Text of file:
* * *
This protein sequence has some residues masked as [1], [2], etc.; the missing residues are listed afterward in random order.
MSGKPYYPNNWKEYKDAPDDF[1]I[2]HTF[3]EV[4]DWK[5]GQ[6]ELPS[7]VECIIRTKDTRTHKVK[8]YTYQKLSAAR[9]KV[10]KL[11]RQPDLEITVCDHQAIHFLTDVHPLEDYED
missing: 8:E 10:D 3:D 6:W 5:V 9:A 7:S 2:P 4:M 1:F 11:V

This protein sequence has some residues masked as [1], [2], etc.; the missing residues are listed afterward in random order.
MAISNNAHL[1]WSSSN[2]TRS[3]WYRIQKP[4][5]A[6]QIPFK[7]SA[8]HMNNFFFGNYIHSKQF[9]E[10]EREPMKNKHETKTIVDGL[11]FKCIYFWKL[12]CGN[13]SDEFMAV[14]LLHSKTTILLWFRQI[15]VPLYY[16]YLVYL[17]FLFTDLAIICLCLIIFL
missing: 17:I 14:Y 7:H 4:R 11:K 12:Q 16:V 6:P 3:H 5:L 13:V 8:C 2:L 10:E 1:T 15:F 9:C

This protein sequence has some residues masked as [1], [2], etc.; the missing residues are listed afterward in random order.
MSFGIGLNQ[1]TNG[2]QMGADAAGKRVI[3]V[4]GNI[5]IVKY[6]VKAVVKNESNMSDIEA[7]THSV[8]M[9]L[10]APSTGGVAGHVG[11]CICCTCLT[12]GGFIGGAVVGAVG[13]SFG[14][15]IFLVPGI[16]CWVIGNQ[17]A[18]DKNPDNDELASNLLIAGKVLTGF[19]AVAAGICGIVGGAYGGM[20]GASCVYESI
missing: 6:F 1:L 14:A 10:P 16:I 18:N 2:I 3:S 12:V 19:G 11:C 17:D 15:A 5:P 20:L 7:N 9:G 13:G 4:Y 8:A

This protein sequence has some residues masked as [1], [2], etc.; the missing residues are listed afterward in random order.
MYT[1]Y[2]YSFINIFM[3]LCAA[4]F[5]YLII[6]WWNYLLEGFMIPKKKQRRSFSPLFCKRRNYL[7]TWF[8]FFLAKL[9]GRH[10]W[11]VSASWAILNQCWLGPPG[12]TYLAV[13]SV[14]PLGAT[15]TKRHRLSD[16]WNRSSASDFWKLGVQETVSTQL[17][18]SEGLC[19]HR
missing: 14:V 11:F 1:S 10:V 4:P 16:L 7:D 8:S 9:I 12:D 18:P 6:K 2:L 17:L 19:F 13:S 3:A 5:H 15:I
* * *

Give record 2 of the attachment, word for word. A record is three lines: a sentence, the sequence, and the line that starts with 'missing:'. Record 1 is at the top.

This protein sequence has some residues masked as [1], [2], etc.; the missing residues are listed afterward in random order.
MAISNNAHL[1]WSSSN[2]TRS[3]WYRIQKP[4][5]A[6]QIPFK[7]SA[8]HMNNFFFGNYIHSKQF[9]E[10]EREPMKNKHETKTIVDGL[11]FKCIYFWKL[12]CGN[13]SDEFMAV[14]LLHSKTTILLWFRQI[15]VPLYY[16]YLVYL[17]FLFTDLAIICLCLIIFL
missing: 17:I 14:Y 7:H 4:R 11:K 12:Q 16:V 6:P 3:H 5:L 13:V 8:C 2:L 10:E 1:T 15:F 9:C